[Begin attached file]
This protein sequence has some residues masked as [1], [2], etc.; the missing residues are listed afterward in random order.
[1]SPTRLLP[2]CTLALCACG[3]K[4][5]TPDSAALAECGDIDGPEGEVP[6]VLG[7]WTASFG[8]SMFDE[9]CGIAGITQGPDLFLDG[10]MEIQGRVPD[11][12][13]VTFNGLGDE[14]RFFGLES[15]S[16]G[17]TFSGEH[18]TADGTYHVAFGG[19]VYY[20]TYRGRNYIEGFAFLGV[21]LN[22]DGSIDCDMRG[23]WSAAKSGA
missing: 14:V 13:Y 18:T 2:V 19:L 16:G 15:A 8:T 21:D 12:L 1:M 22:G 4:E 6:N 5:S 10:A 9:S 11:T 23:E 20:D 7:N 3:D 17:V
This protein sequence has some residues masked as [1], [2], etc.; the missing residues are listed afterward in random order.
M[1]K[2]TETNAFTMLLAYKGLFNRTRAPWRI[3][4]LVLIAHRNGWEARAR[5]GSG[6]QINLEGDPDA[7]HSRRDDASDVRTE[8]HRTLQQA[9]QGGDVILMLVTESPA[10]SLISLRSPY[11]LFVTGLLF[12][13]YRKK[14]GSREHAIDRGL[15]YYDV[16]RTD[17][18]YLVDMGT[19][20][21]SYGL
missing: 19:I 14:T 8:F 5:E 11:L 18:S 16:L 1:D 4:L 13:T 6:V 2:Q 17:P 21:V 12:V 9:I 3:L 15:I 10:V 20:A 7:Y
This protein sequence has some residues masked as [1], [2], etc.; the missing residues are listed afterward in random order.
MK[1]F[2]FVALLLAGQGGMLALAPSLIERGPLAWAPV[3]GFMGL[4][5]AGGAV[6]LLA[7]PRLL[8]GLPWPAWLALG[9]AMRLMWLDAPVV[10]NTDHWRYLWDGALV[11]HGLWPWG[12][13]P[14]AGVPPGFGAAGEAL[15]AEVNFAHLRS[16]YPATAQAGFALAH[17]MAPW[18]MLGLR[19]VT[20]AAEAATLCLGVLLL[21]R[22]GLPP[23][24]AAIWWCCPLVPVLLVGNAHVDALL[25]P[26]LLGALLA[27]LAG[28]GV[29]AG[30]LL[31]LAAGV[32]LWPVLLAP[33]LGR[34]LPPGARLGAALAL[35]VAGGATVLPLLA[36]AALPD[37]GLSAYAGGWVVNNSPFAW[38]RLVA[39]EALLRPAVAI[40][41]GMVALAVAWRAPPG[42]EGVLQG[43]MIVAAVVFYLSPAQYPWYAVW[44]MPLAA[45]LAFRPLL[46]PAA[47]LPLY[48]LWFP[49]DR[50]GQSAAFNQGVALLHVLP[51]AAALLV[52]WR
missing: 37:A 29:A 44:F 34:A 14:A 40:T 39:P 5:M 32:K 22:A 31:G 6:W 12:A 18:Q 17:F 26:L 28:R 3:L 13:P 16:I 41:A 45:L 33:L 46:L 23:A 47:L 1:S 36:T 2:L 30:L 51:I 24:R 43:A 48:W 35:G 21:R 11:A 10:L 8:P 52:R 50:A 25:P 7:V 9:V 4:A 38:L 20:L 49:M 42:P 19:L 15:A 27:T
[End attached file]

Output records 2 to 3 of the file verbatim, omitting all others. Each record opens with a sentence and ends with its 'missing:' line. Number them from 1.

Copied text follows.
This protein sequence has some residues masked as [1], [2], etc.; the missing residues are listed afterward in random order.
M[1]K[2]TETNAFTMLLAYKGLFNRTRAPWRI[3][4]LVLIAHRNGWEARAR[5]GSG[6]QINLEGDPDA[7]HSRRDDASDVRTE[8]HRTLQQA[9]QGGDVILMLVTESPA[10]SLISLRSPY[11]LFVTGLLF[12][13]YRKK[14]GSREHAIDRGL[15]YYDV[16]RTD[17][18]YLVDMGT[19][20][21]SYGL
missing: 19:I 14:T 8:F 5:E 11:L 18:S 16:L 1:D 4:L 13:T 6:V 2:Q 17:P 21:V 12:V 9:I 3:L 15:I 10:V 20:A 7:Y
This protein sequence has some residues masked as [1], [2], etc.; the missing residues are listed afterward in random order.
MK[1]F[2]FVALLLAGQGGMLALAPSLIERGPLAWAPV[3]GFMGL[4][5]AGGAV[6]LLA[7]PRLL[8]GLPWPAWLALG[9]AMRLMWLDAPVV[10]NTDHWRYLWDGALV[11]HGLWPWG[12][13]P[14]AGVPPGFGAAGEAL[15]AEVNFAHLRS[16]YPATAQAGFALAH[17]MAPW[18]MLGLR[19]VT[20]AAEAATLCLGVLLL[21]R[22]GLPP[23][24]AAIWWCCPLVPVLLVGNAHVDALL[25]P[26]LLGALLA[27]LAG[28]GV[29]AG[30]LL[31]LAAGV[32]LWPVLLAP[33]LGR[34]LPPGARLGAALAL[35]VAGGATVLPLLA[36]AALPD[37]GLSAYAGGWVVNNSPFAW[38]RLVA[39]EALLRPAVAI[40][41]GMVALAVAWRAPPG[42]EGVLQG[43]MIVAAVVFYLSPAQYPWYAVW[44]MPLAA[45]LAFRPLL[46]PAA[47]LPLY[48]LWFP[49]DR[50]GQSAAFNQGVALLHVLP[51]AAALLV[52]WR
missing: 37:A 29:A 44:F 34:A 14:A 40:T 39:P 5:M 32:K 22:A 31:G 6:W 12:A 18:Q 17:F 26:L 28:R 3:L 13:P 16:I 41:A 45:L 33:L 46:L 23:A 47:L 1:S 36:T 2:L 30:L 51:I 24:R 43:A 48:W 35:G 21:R 11:A 10:L 8:P 52:R 50:A 25:P 7:V 9:V 4:A 38:L 20:L 49:M 42:P 19:L 15:A 27:T